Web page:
Why it’s impossible for Solskjaer to recapture the ‘United Way’

Date published: Saturday 11th January 2020 2:31

Ole Gunnar Solskjaer Manchester United

Let’s have your emails: theeditor@football365.com…

 

Why it’s impossible for Ole to recapture the ‘United Way’
Firstly because the “United Way” is a myth as has been pointed out before in the mailbox.  What Ole Gunnar Solskjaer observed as a player was the “Alex Ferguson Way” in a unique set of external circumstances.

I would characterise the Alex Ferguson Way by –

– A bias for attacking football
– Emphasis on attacking at pace from wide areas (Sharpe, Kanchelskis, Giggs, Ronaldo)
– Willing to accept a loss in pursuit of victory
– Playing to the final whistle
– Using his cult of personality to pressure referees to tilt the odds in his favour
– Imploring his players to do the same

The unique set of external circumstances –

– For many years Manchester United were largely the only game in town (except when Arsenal had their great teams and when the oil money cane along)
– United could buy up all the best young English players in the league (Rooney, Ferdinand, Carrick)
– And from their direct rivals (Cole, Van Persie)
– Once in a lifetime crop of world class home grown players (well, three I guess, but the others weren’t bad)

While Ole should be applauded for trying to play attacking football it was really only a small part of what made that specific United era under Alex Ferguson successful.  The other elements of Ferguson’s style were particular to him and the favourable set if circumstances no longer exist for United.
Mark, LFC, Hong Kong

 

He truly is a shambles…
Everything is down to perspective, In the end if  Ole get’s binned this week,  here is what his record overall would look like:

Premiership 6th and 5th:( At worst 8th) , 6th last year was as high as he could get starting about 10 points behind the top 4. Anyone who thinks This Utd team is better, than any of the current top 4 is having a laugh. 4th is  still in the realm of possibility as Utd have lost the same amount of games as the team in 4th place.

FA cup – Has already reached the quarters  (included back to back away wins against Chelsea and Arsenal), once in his managerial career and has a home time in the 3rd round. Is he really reducing Utd’s recent standards in a competition they have won once since 2004 .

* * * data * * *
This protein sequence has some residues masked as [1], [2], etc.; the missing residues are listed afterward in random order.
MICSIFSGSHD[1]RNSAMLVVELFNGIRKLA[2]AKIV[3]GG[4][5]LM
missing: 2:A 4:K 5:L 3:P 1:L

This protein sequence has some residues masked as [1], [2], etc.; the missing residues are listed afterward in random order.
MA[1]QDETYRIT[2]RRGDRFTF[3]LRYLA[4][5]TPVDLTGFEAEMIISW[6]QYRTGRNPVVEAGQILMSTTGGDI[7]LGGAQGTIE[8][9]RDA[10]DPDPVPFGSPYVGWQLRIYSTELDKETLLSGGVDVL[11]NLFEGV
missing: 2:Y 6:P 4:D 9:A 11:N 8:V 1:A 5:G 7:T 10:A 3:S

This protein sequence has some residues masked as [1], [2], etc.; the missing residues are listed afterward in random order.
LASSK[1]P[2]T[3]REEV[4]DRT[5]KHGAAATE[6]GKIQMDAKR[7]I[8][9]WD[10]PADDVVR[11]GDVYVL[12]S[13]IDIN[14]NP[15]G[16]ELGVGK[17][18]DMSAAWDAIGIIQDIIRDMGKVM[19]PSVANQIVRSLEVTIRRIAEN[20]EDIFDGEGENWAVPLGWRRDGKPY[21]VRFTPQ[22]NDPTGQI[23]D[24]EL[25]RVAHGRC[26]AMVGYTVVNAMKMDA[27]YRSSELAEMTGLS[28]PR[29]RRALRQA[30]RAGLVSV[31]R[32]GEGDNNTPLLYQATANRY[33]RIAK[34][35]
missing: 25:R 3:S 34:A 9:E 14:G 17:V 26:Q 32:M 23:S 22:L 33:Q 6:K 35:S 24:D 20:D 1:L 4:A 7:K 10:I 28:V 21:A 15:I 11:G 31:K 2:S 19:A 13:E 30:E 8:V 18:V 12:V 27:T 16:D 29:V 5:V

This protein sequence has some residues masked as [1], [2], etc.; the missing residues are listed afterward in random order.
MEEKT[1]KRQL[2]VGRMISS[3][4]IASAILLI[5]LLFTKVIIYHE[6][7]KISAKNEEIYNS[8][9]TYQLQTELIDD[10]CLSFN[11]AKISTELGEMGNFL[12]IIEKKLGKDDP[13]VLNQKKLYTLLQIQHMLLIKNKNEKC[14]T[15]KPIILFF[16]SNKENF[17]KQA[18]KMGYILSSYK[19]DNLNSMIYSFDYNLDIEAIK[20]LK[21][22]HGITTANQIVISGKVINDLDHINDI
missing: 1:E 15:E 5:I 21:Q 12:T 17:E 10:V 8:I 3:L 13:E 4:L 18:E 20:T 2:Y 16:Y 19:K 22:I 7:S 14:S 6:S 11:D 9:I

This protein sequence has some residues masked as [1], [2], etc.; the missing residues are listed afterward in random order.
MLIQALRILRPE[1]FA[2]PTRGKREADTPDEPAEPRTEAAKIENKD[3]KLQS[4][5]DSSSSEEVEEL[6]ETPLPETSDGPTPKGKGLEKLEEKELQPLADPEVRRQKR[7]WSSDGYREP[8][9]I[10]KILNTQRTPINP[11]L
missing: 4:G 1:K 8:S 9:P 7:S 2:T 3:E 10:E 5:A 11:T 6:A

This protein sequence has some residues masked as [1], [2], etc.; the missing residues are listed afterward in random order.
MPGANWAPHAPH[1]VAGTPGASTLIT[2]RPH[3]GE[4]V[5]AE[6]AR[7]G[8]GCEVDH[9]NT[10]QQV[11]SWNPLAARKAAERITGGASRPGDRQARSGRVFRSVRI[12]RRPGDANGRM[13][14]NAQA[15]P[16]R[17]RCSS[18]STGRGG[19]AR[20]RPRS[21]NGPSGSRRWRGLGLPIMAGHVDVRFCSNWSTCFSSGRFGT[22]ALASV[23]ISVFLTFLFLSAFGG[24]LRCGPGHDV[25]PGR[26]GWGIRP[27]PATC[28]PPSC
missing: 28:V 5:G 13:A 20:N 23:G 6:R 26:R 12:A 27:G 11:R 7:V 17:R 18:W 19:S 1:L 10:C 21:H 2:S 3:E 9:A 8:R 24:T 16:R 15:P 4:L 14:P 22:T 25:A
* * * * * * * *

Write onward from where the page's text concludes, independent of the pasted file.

League Cup- Is in the semi’s in a tournament no one really cares that much about, were we have recently launched the careers of Lampard (managerial ) and  Dele Alli,

Whole world is up in arms, because Utd is losing to an angry  City team ,who trample people 4 nil,  literally every week. Our Last two semis we contrived to lose one to Sunderland and barely get past Hull..

Champions league Quarter final haven’t won old big ears since 2008 two quarter finals since Fergie left , Our highlights have included getting past olympiakos and losing to sevilla.

Europa -We are still, in it and only have that bizarre run in 2016/17 as pedigree.

Most of this has been achieved with a dire midfield this year and a  horrible defense  last year,Have I missed something here what exactly is the manager to do,  achieve the quadruple every year ?
Timi, MUFC

 

There was a quote made by Ole in August that I haven’t been able to shrug off.  “And the one thing you cannot control in football is results and outcomes. You can control the effort, attitude, what we’re doing in training.”  The whole bloody point of preparing for, and playing, a football match is to *try* and control the result and outcomes (albeit for some decisions you cannot control). It’s been 5 months since that quote is made and it seems to be the mantra for how the team play; running about with some huff and puff but unable to control any part of the game. Clearly not the man for us.
G (Poch if you’re reading this. Please wait a little longer)

 

Renaming the Kop
In response to Al’s suggestion to rename the Kop, however temporarily.

Klopp himself wouldn’t want it. It goes against his entire management philosophy. He has always made it all about the players, the rest of his staff. He stopped doing the whole fist-pump thing when the cameramen started paying too much attention to it.

Why give the man an honour he wouldn’t want?
Ben, Singapore

 

Best in the flesh
Great question Mark!

I can go for the easy one. Cristiano Ronaldo was amazing and so was Rooney. I also was at the “Zlatan” Final where he was top class.

But if I had to say the best I have ever seen at a ground I would honestly say Dimitri Payet at West ham. I know he hasn’t exactly been up there consistently over the years but he was an absolute joke that year at West ham. I saw him play about 4 or 5 times and he was out of this world. I remember watching Sky Sports news in pre season when they signed him and they played southend in a friendly. Phil Brown was the manager and he said he asked Billic to take Payet off as it was an unfair contest. I thought blimey this bloke must be good and he didn’t disappoint!